ART IN CONTEXT
Portrait of a Young Lady, possibly Jane, Lady Thornhaugh, 1617
Tuesday June 12, 12:30 pm
Edward Town, Head of Collections Information and Access, and Assistant Curator of Early Modern Art at the Center will deliver a thirty-minute talk focusing on this recent acquisition.
Thursday June 14, 12:30 pm
Join a museum educator for a thirty-minute discussion in the Center’s galleries to explore one highlight of the collection. The work of art changes every session, making each visit a new experience. Meet at the Information Desk.
TOURS (Meet in the Entrance Court)
Friday June 15, 2 pm
Saturday June 16, 11 am
Join a docent-led tour of the Center'scollections. Saturday's tour includes a look at the Founder’s Room.
Featuring six paintings from the contemporary British artist Celia Paul (b. 1959), this is the first in a series of three successive exhibitions authored and curated by the Pulitzer Prize-winning author Hilton Als, staff writer and theater critic for the New Yorker and Associate Professor of Writing at Columbia University. This display, specially selected by Als in collaboration with the artist and a deeply personal testament to their transatlantic friendship, focuses on Paul’s recent works, which explore intimacy and inwardness. Learn more...
Art in Focus: John Goto’s “High Summer”
Through August 19, 2018
This student-curated exhibition examines a portfolio of prints by the photographer John Goto (b. 1949) in which contemporary figures disrupt the landscape gardens of historical British country estates. Drawing on eighteenth-century views of these gardens from the Center’s collection, Goto’s work is contextualized to highlight the ways in which the landscapes have been created, adapted, and represented over time to serve particular and sometimes competing ideologies. Learn more...
Britain in the World
In 2016, the third phase of an important multiyear building conservation project was completed, and visitors can now experience not only a renewed masterpiece of modern architecture by Louis I. Kahn but also a reimagined installation of the Center’s collections. Nearly four hundred works, largely the gift of the institution’s founder, Paul Mellon (Yale College, Class of 1929), and augmented by other gifts and purchases, are on display in the restored and reconfigured galleries on the fourth and second floor. The installation is organized chronologically, focused around a number of themes. Learn more...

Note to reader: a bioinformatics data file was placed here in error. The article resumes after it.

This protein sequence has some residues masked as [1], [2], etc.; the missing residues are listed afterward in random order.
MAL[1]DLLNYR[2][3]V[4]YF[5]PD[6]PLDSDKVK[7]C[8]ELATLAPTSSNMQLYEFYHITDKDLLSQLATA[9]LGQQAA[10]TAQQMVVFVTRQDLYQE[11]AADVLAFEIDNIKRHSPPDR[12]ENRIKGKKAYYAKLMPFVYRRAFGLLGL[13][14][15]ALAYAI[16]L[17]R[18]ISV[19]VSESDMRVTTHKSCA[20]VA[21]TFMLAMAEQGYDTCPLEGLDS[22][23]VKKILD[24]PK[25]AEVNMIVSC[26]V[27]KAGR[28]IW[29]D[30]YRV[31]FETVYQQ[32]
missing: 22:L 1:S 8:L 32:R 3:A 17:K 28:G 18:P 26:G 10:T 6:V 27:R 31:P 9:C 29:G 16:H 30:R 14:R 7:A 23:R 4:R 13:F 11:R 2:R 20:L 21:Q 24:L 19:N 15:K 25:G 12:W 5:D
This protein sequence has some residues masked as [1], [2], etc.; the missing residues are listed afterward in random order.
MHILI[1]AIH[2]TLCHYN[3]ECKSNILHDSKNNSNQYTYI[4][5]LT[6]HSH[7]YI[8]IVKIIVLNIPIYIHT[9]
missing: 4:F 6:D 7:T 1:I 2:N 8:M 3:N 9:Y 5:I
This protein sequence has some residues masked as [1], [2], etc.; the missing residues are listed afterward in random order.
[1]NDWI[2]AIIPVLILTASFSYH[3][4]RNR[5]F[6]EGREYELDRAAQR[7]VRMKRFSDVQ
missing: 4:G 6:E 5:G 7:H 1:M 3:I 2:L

Join usonThursday, June 14th from 6:00-8:00 p.m. to celebrate the opening reception ofVIVIAN MAIERREVEALED:SELECTIONS FROM THE ARCHIVES. This is the first exhibition of Maier’s photography in Westchester County. On view from June 14 - August 11, 2018, the opening reception is on Thursday, June 14th from 6:00-8:00 p.m. The public is welcome to attend.
The exhibition features a selection of 30 black and white photographs by American street photographer Vivian Maier (1926 - 2009). Unknown during her lifetime, Maier worked as a full-time nanny while pursuing her photography consistently over five decades. Her black and white photographs-mostly from the 50s and 60s-are indelible images of the architecture and street life of Chicago and New York. Always with a Rolleiflex around her neck, she rarely took more than one frame of each image and concentrated on children, women, the elderly, and indigent. She also turned the camera on herself in striking self-portraits.
Vivian Maier's fascinating story and work was introduced to the art community and public at large through the wildly successful and Academy Award nominated documentary film, “Finding Vivian Maier.”Revealing never-before-seen photographs, films, and interviews with many who thought they knew her, Maier’s photographic output was more than a solitary woman interested in just taking pictures but in fact was a powerful vehicle for her to connect with the world around her. Her importance in the history of photography is yet to be determined and continues to intrigue.